I think back to the ice storm and realize it has killed something I so loved, a sound that soothed me; a sight that reminded me of the freedom nature lends to our lives. How was I to know that with the magnificence of the ice storm, destruction ran ramped in ways I had considered, in ways that would change things forever outside my window, for me and for others?
Holocaust Survivor and educator, Nate Leipciger, recently visited Lulu Pusuma, a six-year old Roma girl in hiding in a Toronto church together with her mother and father. The Pusumas, human rights ac...
Over the next few weeks decisions will be made about the Pusumas, a Roma family that has lived inside Toronto churches for about two years. Pronouncements will be heard that will conclude where they live and in fact, how the rest of their lives unfold. The Pusumas are hoping they will receive a fair hearing and that our government will act compassionately and justly with the knowledge that a very dangerous landscape faces them should they be forced to return to Europe.
To be a Jew this time of year, to be a Christian at Christmas-time, to be a part of the human race as one-billion citizens of the world celebrate with great gusto and light, the birth of Jesus, requires us to understand the complexities of the season. There are those who are blessed to join their family in a festive meal, and those who are not. There is vast wealth from the Atlantic to the Pacific and there is painful, horrible poverty within those same boundaries. One thing we do know: it is this time of the year that we all hold a mirror to our souls.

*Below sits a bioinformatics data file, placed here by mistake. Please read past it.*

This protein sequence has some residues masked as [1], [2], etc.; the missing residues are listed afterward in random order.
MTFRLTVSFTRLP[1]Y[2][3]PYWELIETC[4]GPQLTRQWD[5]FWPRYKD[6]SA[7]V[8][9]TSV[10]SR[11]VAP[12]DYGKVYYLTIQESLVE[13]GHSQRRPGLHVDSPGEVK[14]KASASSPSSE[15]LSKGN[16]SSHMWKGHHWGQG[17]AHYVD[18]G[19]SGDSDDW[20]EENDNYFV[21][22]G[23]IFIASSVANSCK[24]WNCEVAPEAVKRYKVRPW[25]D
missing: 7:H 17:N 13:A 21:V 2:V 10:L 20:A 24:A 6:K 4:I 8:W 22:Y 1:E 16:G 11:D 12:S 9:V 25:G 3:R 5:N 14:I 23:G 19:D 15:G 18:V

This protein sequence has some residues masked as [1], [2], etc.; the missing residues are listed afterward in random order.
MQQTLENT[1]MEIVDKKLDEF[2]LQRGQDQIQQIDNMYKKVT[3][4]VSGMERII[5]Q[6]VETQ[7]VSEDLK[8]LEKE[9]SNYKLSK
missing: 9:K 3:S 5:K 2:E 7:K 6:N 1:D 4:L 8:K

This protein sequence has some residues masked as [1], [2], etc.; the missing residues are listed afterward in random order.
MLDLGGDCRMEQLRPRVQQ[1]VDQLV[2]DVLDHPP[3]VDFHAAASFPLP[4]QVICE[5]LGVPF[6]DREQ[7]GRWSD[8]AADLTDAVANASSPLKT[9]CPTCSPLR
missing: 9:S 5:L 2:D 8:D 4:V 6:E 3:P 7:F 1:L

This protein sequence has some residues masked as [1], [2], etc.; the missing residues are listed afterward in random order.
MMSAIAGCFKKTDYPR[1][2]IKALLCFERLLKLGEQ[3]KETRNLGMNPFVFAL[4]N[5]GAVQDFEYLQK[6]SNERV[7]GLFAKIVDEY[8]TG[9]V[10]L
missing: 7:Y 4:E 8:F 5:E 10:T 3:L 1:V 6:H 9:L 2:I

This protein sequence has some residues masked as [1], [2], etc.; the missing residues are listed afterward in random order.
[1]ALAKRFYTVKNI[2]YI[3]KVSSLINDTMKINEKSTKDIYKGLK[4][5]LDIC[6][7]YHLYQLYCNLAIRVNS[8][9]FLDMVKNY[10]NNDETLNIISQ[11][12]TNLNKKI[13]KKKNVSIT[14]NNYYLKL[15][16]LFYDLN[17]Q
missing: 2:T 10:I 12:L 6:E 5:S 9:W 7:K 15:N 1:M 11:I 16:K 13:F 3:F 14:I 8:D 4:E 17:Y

I am sitting in the Sarah and Chaim Neuberger Holocaust Education Centre in Toronto, with Ve'ahavta Street Academy (VSA) students. VSA is a school for the homeless and near homeless. As a Holocaust survivor begins to relay her tale of struggle, I wonder, what are the addicts and former addicts thinking when the presentation is summed up with, "This isn't a very happy story"? But they are alike: They have all survived one more day.
In 1994, while in the employ of the United Jewish Appeal and Jewish Federation of Greater Toronto, I was given the task of overseeing former Israeli prime minister Yitzchak Shamir's trip to Toronto. But of course, as fate would have it, Saudi Arabian sheiks were staying in the same hotel as he was. What was I to do?
Under new rules to take effect on Canada Day, refugees from designated countries will no longer have access to even emergency health care, and will effectively lose the right to appeal the results of their refugee hearings. The following is a response to Jason Kenney's thoughts on refugee health care from a doctor and refugee lawyer.